Pakistan’s Foreign Minister Shah Mahmood Qureshi welcomed the three-day Eid ceasefire in Afghanistan, calling it "a major breakthrough," and said the decision to announce a truce in Afghanistan was not an easy decision and that Islamabad played a key role in the announcement.
“It’s a major success, I am very satisfied. There are contributions in the process (ceasefire) from various friends, there has been a key role in this by Pakistan about the decision for a ceasefire in Afghanistan. This was not an easy decision,” said Qureshi during a presser in Islamabad.
He said that with the completion of the release of 5,000 Taliban prisoners, the conditions will be good for the intra-Afghan talks.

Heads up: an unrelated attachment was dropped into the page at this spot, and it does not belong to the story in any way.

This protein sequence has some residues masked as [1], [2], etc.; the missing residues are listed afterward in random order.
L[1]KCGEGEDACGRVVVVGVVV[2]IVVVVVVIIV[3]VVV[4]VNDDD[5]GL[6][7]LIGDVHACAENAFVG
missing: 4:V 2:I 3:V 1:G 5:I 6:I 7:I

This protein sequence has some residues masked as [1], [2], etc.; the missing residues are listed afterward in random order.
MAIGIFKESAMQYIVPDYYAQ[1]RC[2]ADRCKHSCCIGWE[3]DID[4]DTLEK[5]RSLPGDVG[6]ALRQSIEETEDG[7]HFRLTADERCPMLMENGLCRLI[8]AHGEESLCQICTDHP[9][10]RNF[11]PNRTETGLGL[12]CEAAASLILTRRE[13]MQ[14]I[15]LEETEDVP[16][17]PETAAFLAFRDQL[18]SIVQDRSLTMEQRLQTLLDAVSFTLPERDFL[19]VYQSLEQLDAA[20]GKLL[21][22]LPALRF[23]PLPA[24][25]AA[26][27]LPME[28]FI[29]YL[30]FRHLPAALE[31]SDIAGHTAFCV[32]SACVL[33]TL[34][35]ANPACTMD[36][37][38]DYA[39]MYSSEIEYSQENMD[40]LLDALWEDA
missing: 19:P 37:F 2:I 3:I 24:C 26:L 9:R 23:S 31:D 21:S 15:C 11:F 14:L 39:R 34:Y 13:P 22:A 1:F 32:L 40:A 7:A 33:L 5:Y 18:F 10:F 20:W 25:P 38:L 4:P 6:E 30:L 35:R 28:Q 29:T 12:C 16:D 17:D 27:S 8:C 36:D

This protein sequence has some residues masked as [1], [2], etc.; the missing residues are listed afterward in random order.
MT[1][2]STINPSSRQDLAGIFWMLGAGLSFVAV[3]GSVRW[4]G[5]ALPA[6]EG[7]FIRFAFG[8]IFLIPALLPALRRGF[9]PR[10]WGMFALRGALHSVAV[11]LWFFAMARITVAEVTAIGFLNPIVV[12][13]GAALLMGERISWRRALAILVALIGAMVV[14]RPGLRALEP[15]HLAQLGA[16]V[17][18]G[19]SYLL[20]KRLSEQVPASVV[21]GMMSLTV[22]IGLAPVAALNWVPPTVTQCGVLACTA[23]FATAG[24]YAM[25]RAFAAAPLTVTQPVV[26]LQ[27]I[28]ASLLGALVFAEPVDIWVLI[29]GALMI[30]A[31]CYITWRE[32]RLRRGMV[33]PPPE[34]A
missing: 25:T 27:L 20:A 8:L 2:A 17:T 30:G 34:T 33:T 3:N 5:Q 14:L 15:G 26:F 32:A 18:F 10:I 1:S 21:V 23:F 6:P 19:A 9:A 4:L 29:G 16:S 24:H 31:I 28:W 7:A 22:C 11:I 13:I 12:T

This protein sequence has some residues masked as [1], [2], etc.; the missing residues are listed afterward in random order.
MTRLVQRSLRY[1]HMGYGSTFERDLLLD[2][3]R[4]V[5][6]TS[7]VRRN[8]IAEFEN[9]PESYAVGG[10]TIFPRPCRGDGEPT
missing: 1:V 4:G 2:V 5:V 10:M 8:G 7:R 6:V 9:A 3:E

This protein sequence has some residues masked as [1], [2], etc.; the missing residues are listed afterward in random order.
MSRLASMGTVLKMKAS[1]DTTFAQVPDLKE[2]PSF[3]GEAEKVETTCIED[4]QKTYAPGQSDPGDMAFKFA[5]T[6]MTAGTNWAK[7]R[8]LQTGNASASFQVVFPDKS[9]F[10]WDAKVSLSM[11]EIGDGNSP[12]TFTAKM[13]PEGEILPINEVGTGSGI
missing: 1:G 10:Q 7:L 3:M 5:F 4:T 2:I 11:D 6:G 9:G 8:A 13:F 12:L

Meanwhile, the Afghan Ministry of Defense has said that the Taliban has violated the ceasefire in at least six provinces of the country over the past 24 hours and that Afghan forces have sustained some casualties as a result of Taliban attacks and roadside mine explosions.
“There have been reports of ambushes on our military convoys, attacks on our checkpoints, and roadside bombs targeting our forces, and we also suffered some casualties,” said Rohullah Ahmadzai, a spokesman for the Ministry of Defense.
Afghan citizens meanwhile called on the warring sides to extend the ceasefire.
“So far no destructive activities have been reported from the opponent side, we hope that this ceasefire is extended,” said Dadullah Qani, a member of Farah provincial council.
“From the hour the ceasefire was announced by the Taliban, fortunately there has been no war in Badakhshan and no attack was reported from the two sides,” said Abdullah Naji Nazari, a member of the Badakhshan provincial council.
“How long will this bloodshed continue?" asked Mohammad Afzal, a resident in Kabul.
“We want a long-term ceasefire from the government and the opposing side,” said Manila, a resident in Kabul.